Day Traders Diary
Tuesday's session was largely uneventful as market-moving catalysts were in short supply. The major averages trended just below their flat lines for the majority of the session, but a late afternoon sell-off left them near their worst levels of the day. The Nasdaq (-0.3%) finished in line with the S&P 500 (-0.3%) while the Dow (-0.1%) closed with a slight advantage.
Despite the equity market's minimal movement, House Republicans mixed things up beneath the surface after unveiling their first attempt at replacing the Affordable Care Act, also known as Obamacare, on Monday evening. The proposed legislation was a hit with President Trump, but other members within the GOP have demonstrated resistance to the bill, indicating that its implementation may be somewhat challenging. Investors are keeping an anxious eye on Washington, knowing that any delay in health care reform also postpones the impending tax reform, which has been a key catalyst to the stock market's huge post-election rally.
The health care sector (-0.7%) finished the day behind the broader market as investors digested the latest news from the nation's capital. The biotechnology industry showed relative weakness within the group, evidenced by the 1.7% drop in the iShares Nasdaq Biotechnology ETF (IBB 294.75, -5.08).
At the bottom of Tuesday's leaderboard, energy (-0.9%) and telecom services (-0.7%) struggled throughout the day. The energy space didn't find much support from crude oil, which finished 0.2% lower at $53.13/bbl, as futures traders displayed caution ahead of the American Petroleum Institute (API) data release on Tuesday evening.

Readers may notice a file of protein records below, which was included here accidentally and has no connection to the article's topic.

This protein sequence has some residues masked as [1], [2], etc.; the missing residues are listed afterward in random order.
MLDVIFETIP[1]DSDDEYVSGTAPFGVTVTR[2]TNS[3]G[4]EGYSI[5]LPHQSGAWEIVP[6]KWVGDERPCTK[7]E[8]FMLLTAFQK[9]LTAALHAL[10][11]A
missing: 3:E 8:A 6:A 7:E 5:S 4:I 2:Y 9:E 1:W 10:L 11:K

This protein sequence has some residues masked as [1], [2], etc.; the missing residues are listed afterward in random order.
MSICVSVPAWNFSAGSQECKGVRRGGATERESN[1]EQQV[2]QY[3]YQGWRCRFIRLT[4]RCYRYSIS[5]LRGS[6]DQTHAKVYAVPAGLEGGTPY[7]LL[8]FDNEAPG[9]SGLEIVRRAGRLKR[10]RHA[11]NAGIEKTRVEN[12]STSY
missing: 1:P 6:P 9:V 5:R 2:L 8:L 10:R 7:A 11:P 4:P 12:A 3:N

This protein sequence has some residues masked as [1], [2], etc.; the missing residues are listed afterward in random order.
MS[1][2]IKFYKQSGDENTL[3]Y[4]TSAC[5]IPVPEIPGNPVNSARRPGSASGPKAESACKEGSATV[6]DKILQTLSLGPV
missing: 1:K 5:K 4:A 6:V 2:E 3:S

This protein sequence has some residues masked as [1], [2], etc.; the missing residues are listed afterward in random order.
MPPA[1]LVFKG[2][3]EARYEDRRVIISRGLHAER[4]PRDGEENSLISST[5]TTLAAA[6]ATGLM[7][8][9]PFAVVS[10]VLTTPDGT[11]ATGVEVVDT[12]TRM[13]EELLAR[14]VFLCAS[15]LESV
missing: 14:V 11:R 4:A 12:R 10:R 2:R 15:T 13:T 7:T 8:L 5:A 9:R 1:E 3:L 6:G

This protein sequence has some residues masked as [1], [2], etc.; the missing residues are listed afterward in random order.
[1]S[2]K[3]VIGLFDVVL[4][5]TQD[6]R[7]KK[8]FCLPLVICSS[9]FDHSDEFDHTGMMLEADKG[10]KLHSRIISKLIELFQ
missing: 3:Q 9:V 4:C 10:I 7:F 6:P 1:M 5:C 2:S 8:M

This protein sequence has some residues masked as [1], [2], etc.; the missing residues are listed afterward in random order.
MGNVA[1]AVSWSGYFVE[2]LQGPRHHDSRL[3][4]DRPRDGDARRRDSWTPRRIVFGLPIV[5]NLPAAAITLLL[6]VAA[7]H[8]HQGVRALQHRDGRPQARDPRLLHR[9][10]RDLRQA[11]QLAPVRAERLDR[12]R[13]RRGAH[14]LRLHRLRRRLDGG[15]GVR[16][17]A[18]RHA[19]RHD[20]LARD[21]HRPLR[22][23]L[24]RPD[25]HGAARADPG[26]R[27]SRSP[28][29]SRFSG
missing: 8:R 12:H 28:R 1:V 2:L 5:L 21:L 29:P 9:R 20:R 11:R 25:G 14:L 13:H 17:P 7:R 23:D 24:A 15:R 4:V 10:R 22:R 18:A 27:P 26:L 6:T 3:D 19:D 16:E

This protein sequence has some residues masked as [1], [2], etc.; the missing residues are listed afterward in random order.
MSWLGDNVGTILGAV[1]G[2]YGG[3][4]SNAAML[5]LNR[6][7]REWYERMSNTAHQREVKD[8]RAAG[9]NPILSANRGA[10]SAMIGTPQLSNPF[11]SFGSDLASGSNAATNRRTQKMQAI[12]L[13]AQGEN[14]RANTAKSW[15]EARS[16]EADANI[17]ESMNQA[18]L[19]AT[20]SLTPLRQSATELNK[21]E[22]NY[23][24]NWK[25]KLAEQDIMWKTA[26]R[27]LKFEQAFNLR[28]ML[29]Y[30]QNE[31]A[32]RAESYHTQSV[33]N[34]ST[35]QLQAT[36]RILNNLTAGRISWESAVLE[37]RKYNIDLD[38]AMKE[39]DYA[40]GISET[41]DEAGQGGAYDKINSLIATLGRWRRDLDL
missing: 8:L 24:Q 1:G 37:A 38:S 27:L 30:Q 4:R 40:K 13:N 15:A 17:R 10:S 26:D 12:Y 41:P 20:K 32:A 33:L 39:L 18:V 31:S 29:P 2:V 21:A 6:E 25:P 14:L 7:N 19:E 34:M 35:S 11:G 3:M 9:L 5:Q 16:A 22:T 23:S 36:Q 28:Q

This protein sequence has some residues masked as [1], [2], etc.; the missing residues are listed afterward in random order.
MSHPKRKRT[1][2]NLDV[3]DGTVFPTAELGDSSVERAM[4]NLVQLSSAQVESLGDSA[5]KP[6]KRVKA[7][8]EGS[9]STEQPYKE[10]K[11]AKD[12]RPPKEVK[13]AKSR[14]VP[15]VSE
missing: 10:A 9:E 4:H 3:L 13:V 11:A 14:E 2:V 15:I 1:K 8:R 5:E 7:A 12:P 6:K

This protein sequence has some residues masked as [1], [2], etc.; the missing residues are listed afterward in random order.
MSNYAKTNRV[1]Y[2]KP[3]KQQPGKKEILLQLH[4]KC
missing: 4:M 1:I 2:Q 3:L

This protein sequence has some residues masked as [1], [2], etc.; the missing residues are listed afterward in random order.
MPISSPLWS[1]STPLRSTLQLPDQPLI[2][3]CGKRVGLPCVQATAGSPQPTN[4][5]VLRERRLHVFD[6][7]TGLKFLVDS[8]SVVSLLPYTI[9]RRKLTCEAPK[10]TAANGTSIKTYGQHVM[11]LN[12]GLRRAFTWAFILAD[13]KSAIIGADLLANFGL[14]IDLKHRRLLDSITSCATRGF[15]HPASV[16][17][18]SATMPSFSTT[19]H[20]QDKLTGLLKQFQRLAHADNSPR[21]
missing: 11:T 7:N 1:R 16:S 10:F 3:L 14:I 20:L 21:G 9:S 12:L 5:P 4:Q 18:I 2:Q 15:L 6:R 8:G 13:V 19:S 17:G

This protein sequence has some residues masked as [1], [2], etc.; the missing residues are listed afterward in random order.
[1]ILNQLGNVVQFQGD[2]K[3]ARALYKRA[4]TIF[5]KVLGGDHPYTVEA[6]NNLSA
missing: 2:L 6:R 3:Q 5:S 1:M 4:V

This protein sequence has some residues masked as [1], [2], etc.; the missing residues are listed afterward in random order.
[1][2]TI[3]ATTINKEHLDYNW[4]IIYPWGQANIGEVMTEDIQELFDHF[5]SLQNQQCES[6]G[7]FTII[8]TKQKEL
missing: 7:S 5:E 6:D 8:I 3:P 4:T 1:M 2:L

Conversely, utilities (unch) and technology (+0.2%) finished at the top of the day's sector standings with the technology group profiting on gains from large-cap components like Apple (AAPL 139.52, +0.18) and Alphabet (GOOGL 851.15, +3.88). Chipmakers also 'chipped' in to help the tech sector's outperformance, evidenced by the 0.3% increase in the PHLX Semiconductor Index.
The remaining sectors--financials, consumer discretionary, industrials, materials, consumer staples, and real estate--finished with losses between 0.1% and 0.6%.
U.S. Treasuries had a rather range-bound session, failing to deviate much from their flat lines throughout the day's action. The 10-yr Treasury note finished modestly lower with its yield closing one basis point higher at 2.51%.
Tuesday's economic data included January Trade Balance and January Consumer Credit:
- The January trade balance showed a deficit of $48.5 billion, which is in line with the Briefing.com consensus. The previous month's deficit was left unrevised at $44.3 billion.
- The key takeaway from the report is twofold: (1) it will feed the White House's concerns about unfair trade dynamics and (2) it presents a negative input for first quarter GDP forecasts as the real goods deficit of $65.3 billion widened from the fourth quarter average of $62.2 billion.
- The Consumer Credit report for January showed an increase of $8.8 billion while the Briefing.com consensus expected growth of $17.0 billion. The prior month's credit growth was revised to $14.8 billion from $14.2 billion.
- The key takeaway from the report is that consumer credit decelerated in January, which is apt to contribute to subdued expectations for the pace of consumer spending and GDP growth in the first quarter.
Tomorrow's economic data will include the weekly MBA Mortgage Index at 7:00 ET, February ADP Employment Change (Briefing.com consensus 180,000) at 8:15 ET, fourth quarter Productivity (Briefing.com consensus 1.5%) & Unit Labor Costs (Briefing.com consensus 1.6%) at 8:30 ET, and January Wholesale Inventories (Briefing.com consensus -0.1%) at 10:00 ET.
- Nasdaq Composite +8.4% YTD
- Dow Jones Industrial Average +5.9% YTD
- S&P 500 +5.8% YTD
- Russell 2000 +1.3% YTD